Brussels, 28 August 2013
Getting people out of their chairs: new initiative to promote physical activity in Europe
The European Commission adopted today an initiative on health-enhancing physical activity which is the first ever proposal for a Council Recommendation on sport. Sport and physical activity help people to stay physically and mentally fit by combating excessive weight and obesity and preventing related health conditions.
Androulla Vassiliou, the European Commissioner responsible for sport said: "Much more can be done through our policies to encourage people to get out of their chairs. This initative is an important milestone in the Commission's efforts to promote health-enhancing physical activity in the EU. We propose to Member States to take measures across all those policy sectors that can enable citizens' to be or to become physically active. One key element of our proposal is to help Member States to trace developments and identify trends regarding their national efforts to promote sport and physical activity. By acting together with the Member States we will reduce the significant costs arising from by the lack of physical activity in Europe ".
Over the past years, the EU has been promoting physical activity through its policies and financial instruments and thereby supported on-going efforts in the Member States. Despite these efforts the rates of physical inactivity in the EU remain alarmingly high, with two thirds of Europeans never or seldom exercising or playing sport.
The Council will start discussing the proposed recommendation as of September and could possibly adopt it in 2013. EU support for the implementation of the measures is proposed to come from Erasmus+, due to start in 2014.
The initiative follows a call from the Council in 2012 inviting the Commission to present a proposal for a Council Recommendation promoting a cross-sectoral approach to health-enhancing physical activity based on the 2008 EU Physical Activity Guidelines.
The many benefits of physical activity and exercise throughout people's lives, are well documented, as are the problems caused by a lack of physical activity, including premature mortality, rising overweight and obesity levels, breast and colon cancers, diabetes and ischaemic heart disease. Available evidence shows that the health problems imply significant economic costs, especially in view of Europe's rapidly ageing societies.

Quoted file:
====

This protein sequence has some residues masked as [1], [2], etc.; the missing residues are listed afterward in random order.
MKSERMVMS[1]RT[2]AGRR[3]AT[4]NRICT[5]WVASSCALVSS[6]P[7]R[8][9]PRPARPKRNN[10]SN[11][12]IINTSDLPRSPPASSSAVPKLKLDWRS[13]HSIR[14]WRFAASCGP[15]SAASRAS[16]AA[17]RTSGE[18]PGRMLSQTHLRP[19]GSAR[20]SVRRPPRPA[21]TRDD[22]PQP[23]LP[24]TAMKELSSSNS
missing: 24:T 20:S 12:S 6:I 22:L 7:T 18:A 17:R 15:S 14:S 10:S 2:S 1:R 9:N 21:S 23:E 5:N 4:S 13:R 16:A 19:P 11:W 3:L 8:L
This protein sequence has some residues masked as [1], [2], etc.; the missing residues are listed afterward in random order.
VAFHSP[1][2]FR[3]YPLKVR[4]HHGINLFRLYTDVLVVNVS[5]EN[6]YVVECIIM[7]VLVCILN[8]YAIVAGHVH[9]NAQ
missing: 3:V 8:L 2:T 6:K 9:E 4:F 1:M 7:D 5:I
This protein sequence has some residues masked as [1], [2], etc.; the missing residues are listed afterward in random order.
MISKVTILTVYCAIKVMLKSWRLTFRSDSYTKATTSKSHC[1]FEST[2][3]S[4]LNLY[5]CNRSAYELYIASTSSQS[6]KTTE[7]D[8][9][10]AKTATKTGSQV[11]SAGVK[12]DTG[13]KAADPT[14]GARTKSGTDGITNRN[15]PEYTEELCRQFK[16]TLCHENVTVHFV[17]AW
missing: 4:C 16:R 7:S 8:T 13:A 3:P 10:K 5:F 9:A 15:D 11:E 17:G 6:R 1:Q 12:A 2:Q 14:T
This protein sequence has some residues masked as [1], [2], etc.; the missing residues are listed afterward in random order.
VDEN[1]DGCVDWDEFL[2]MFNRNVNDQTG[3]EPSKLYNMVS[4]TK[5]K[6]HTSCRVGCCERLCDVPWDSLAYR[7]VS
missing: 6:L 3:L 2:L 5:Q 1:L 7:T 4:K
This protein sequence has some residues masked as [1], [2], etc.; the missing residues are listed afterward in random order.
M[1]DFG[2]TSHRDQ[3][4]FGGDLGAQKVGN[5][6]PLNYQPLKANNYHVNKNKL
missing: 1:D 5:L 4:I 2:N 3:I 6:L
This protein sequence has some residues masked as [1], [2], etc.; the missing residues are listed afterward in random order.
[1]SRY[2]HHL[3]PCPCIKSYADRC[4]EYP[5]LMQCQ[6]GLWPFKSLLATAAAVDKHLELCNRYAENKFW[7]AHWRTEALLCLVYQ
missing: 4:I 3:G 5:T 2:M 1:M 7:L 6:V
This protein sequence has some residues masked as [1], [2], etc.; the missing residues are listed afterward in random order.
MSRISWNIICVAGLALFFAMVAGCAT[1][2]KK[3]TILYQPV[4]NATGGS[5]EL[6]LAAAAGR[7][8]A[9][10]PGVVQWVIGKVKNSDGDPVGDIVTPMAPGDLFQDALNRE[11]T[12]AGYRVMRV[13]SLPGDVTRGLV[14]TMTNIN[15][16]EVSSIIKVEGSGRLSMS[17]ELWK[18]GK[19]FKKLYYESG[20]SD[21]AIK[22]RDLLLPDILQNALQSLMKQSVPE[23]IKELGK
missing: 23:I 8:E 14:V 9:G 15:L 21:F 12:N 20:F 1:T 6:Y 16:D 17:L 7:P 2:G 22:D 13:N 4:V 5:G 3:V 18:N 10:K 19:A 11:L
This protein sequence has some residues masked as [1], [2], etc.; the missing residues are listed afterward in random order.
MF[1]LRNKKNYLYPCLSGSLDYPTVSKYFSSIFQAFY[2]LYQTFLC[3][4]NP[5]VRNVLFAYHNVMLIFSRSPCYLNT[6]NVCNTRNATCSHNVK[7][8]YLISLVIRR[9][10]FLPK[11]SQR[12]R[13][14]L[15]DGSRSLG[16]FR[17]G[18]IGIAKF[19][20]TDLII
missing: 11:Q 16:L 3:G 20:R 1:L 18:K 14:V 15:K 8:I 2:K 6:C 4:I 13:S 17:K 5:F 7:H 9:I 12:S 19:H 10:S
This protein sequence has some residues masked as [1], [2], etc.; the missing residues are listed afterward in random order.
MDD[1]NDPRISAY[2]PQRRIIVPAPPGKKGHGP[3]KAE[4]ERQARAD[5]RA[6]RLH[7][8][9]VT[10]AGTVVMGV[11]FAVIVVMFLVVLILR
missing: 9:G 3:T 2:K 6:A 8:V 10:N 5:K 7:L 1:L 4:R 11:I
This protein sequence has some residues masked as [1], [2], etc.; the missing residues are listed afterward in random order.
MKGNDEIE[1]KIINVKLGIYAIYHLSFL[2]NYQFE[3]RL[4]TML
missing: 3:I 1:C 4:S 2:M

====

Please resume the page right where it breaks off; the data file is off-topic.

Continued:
The Commission's 2011 Communication on sport affirms that physical activity is one of the most important health determinants in modern society. It invites the Commission and the Member States to implement the EU Physical Activity Guidelines and continue progress toward the establishment of national guidelines. These guidelines reiterate WHO Recommendations on the minimum level of physical activity, emphasise the importance of a cross-sectoral approach, and provide 41 concrete guidelines for action. The Council in its conclusions on health-enhancing physical activity of November 2012 calls on the Commission to present a proposal for a Council Recommendation, including a light monitoring framework. Stakeholders and experts consulted in the preparatory phase have strongly supported this initiative.
The promotion of health-enhancing physical activity depends on Member States. Many public authorities have stepped up their efforts in this field. Likewise, the EU has addressed the issue through policies and financial support in the field of sport and health and by using the relevant EU level structures for policy coordination, in particular the Expert Group on Sport, Health and Participation, set up under the EU Work Plan for Sport, and the High-Level Group on Nutrition and Physical Activity, set up in the framework of the Strategy for Europe on Nutrition, Overweight and Obesity related health issues (2007-2013).
The new initiative builds on these on-going efforts. It invites Member States to develop a national strategy and a corresponding action plan for promoting health-enhancing physical activity across sectors, reflecting the EU Physical Activity Guidelines and to monitor physical activity levels and the implementation of policies. The Commission is invited to assist Member States in their efforts to effectively promote health-enhancing physical activity by providing support for the establishment of the monitoring framework and to regularly report on progress in implementing the Recommendation.
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